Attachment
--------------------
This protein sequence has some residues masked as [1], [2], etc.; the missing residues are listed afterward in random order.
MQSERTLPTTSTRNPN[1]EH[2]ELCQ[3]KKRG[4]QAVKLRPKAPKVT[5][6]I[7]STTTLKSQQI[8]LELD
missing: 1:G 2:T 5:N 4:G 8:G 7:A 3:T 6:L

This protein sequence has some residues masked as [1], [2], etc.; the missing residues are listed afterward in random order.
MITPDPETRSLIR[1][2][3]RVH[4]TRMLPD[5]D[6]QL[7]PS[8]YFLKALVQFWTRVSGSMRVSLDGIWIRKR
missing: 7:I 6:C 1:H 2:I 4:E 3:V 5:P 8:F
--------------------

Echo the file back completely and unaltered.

This protein sequence has some residues masked as [1], [2], etc.; the missing residues are listed afterward in random order.
MQSERTLPTTSTRNPN[1]EH[2]ELCQ[3]KKRG[4]QAVKLRPKAPKVT[5][6]I[7]STTTLKSQQI[8]LELD
missing: 1:G 2:T 5:N 4:G 8:G 7:A 3:T 6:L

This protein sequence has some residues masked as [1], [2], etc.; the missing residues are listed afterward in random order.
MITPDPETRSLIR[1][2][3]RVH[4]TRMLPD[5]D[6]QL[7]PS[8]YFLKALVQFWTRVSGSMRVSLDGIWIRKR
missing: 7:I 6:C 1:H 2:I 4:E 3:V 5:P 8:F